Imposing Edinburgh Castle was extremely busy, with an hour and a half wait just to purchase tickets to go inside. Dale and I opted instead to survey the outside of the castle, and instead headed toward town and to another famous castle. (See below the Canongate Tolbooth photo.)
Heading away from Edinburgh Castle,
the way was lined with shops and historic buildings.
Tartan-clad bagpipers play beautifully along the Edinburgh streets.
To hear this bagpiper, click on the youtube video below.
Kilt makers could be found throughout Edinburgh’s busy streets.
I snapped this wedding kilt and lovely Scottish wedding dress in
John Morrison’s display window.
Dale, who has the name Burns in his linage, had to stop for a photo here.
Canongate Tolbooth, now a museum, was built in 1591.
I was very excited to have the opportunity to see an authentic royal castle!
Palace of Holyroodhouse,
is the official residence of Her Majesty, The Queen in Scotland.
Thanks to the audio tour, Dale and I learned that Mary, Queen of Scots
had once lived here.
The 12th century gothic ruins from Holyrood Abbey on the Castle grounds are hauntingly beautiful.
I fell in love with this gold tiger with rock crystal eyes and teeth at the
Gold Exhibit, displayed at The Queen’s Gallery of the Palace of Holyroodhouse. This piece came from India, and was made around 1785.
To read more about this gold tiger, and the rest of the collection,
click here and here.
We went from a gold tiger’s head to a real roasted hog’s head!
This was in the window of OINK, the Scottish hog roast sandwich restaurant.
As you can tell from Dale’s expression,
the OINK pulled pork sandwiches were good!
Having spotted a post card of this cute little pup in an Edinburgh gift shop,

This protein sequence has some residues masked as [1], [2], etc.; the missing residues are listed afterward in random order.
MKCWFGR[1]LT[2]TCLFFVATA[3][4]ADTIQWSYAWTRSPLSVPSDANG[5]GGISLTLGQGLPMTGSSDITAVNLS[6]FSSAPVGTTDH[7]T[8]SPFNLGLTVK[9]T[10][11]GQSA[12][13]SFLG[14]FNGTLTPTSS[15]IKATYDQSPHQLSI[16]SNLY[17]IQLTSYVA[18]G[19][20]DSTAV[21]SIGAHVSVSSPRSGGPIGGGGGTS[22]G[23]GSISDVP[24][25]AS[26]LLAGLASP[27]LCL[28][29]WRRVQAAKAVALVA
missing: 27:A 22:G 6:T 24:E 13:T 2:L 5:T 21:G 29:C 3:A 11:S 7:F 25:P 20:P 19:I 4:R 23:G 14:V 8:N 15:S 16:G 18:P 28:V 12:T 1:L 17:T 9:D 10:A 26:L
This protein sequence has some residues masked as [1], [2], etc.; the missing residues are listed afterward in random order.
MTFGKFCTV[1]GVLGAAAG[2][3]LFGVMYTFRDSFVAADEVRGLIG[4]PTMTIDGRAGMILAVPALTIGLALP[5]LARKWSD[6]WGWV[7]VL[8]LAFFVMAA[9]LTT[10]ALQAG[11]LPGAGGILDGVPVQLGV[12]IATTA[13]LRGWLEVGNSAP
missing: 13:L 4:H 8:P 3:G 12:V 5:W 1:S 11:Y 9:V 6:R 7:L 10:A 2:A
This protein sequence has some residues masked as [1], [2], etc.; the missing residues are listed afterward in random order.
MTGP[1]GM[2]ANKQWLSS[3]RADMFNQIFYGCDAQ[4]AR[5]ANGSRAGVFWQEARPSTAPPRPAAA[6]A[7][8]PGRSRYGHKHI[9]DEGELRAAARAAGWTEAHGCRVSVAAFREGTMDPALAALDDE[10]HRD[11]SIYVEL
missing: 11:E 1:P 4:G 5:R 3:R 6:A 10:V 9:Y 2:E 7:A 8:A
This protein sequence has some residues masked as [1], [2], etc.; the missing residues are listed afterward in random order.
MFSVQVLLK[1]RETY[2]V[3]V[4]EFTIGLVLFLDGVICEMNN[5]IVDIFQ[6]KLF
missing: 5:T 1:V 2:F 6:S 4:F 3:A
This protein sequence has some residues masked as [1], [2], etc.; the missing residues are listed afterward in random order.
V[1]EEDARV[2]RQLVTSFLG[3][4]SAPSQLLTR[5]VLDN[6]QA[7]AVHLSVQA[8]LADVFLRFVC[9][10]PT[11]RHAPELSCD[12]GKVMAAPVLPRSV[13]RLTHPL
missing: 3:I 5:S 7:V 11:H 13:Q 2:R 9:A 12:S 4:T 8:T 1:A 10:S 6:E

I immediately recognized him from the Disney movie, Greyfriars Bobby, and right there and then, wanted to locate his statue! My ever-patient husband assisted me in tracking down the Edinburgh monument, erected in this
legendary canine’s honor.
The 1961 Disney movie, Greyfriars Bobby, about this famously loyal dog
is available on DVD.
Dale and I had seen much of Edinburgh for just one day, and I was one tired Annette.
I was anxious to head back to Dalhousie Castle to relax and partake of our scheduled anniversary dinner in The Dungeon. Dale, having spent one day in this charming city, several years earlier, implored me to take in just one more sight.
It required a hike up quite an incline to Calton Hill.
I must say, the climb was worth it.
Dale stands on Calton Hill with a stunning view stretched out behind him.
The impressive Holyrood Castle from the perspective atop Calton Hill.
It had been a wonderful day in Edinburgh!
The Rosslyn Chapel of The Di Vinci Code
Sunday morning came too quickly. Our anniversary weekend was rapidly coming to a close. Dale and I sadly bid the captivating Dalhousie Castle good-bye, setting out to find one final Scottish landmark before hitting the highway (or carriageway, as they say in the UK) toward England. A 15-minute drive from our temporary castle digs, led us to the stately, 15th century Rosslyn Chapel, best known for its part in the 2006 movie,
The Di Vinci Code. Steeped in legend and intrigue, some believe that the Holy Grail is buried within Rosslyn Chapel’s walls . An interesting aside; Rosslyn Chapel is privately owned by the chapel founder’s descendants. To read more about Rosslyn Chapel, click here and here, and click here for an interesting article about the chapel and the legend.
Finding our way to Rossyln Chapel proved a slight challenge,
due to it’s out of the way location, but it was well worth the effort.
Rosslyn Chapel is amazing from every angle, Holy Grail, or not.
A Celtic cross grave stone (center) is one of many in
the Rossyln Chapel Cemetery.
Collegehill House, a building just outside of the chapel,
displays a plaque in honor of the building’s original use as The Rosslyn Inn, naming some of its distinguished visitors. Click on the photo to enlarge.
A renovated Collegehill House may now be rented out
for lodging, and sleeps 6.
Thanks for reading! :O)
I attempt to post my blog bi-monthly, please look for my next post around June 25. A huge thank you to all of my faithful blog followers!
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Love and special thanks, to my hubby for contributing several photos for Anniversary in Scotland, and my previous blog posts!